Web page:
Business

Tourism conference to examine hurricane resilience and impact of climate change

BY HORACE HINES
Observer staff reporter
hinesh@jamaicaobserver.com

Sunday, November 05, 2017

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Minister of Tourism Edmund Bartlett says the first day of the upcoming United Nations World Tourism Organization (UNWTO) conference will also be dedicated to talks on the subject of climate change and its economic impact on Caribbean nations.

The UNWTO, Government of Jamaica, World Bank Group and Inter-American Development Bank Global Conference on Jobs will be hosting a conference themed 'Inclusive Growth: Partnership for Sustainable Tourism', scheduled to take place at the Montego Bay Convention Centre from November 27–29.

“This conference positioning, as it is, will speak to how do we make the industry more impactful on the economies of the Caribbean. So for us the conference has taken a greater meaning for the Caribbean as a result of the recent climatic events,” the tourism minister said.

“The whole issue of resilience has to be discussed; we have to look at climatic change in a very strong way and the future of the Caribbean. Where are we going? Is it true that we are going to be having more severe climatic events such as this sort or is this just an argument? Is there need for some sort of scientific investigation? The incidence of three mega hurricanes back to back, is that a phenomenon? Is that a one in a 50-year phenomenon, is it something that happens every 1000 years, or is it something that you expect to be happening all around?”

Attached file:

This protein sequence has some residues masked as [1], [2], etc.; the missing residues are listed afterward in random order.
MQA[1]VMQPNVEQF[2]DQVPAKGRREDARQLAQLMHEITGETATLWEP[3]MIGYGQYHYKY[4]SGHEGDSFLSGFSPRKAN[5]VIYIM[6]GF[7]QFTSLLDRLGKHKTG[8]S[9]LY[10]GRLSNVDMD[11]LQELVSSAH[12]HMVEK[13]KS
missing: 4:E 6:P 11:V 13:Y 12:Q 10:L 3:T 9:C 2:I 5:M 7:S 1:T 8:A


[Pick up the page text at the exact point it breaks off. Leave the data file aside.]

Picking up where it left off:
Pointing out that following the devastating passage of Hurricane Harvey in Houston investors decided not to rebuild, Bartlett expressed that if investors shy away from the Caribbean as a result of climatic events the economies stand to suffer.

“We need to be sure about that because investors want to be secured in terms of the future of their investments. We want our region to be also positioned in a way where investment is not shying away from it, but investment is coming to it. We are fully aware, for example, what has happened in Houston as a result of Harvey's activity. After Harvey, the investors decided 'we're not rebuilding'. We can't have that happening in the Caribbean. Because if that happens in the Caribbean then it's the economies of the Caribbean [that will suffer],” Bartlett remarked.

He was speaking at a press conference at the headquarters of the Montego Bay Chamber of Commerce and Industry (MBCCI) attended by members of the chamber and western journalists on Tuesday.

Bartlett noted that the conference will provide a platform to announce to global tourism interests that only under 10 per cent of the Caribbean was devastated by the recent passage of Hurricanes Irma and Maria.

“We want a narrative to be created which makes the world understand a little more about the geography of the Caribbean. But, more so, we want an understanding that more than 90 per cent of the Caribbean was unscathed by any of those climatic events,” Bartlett noted.

The conference will bring together world leaders from the tourism industry along with governments, donors, international development and finance organisations to design and coordinate an international road map and foster collaborative relationships for inclusive economic and social development via tourism.

It will also identify successful models and future initiatives of public-private partnerships (PPPs) that will contribute to sustainable tourism development globally.

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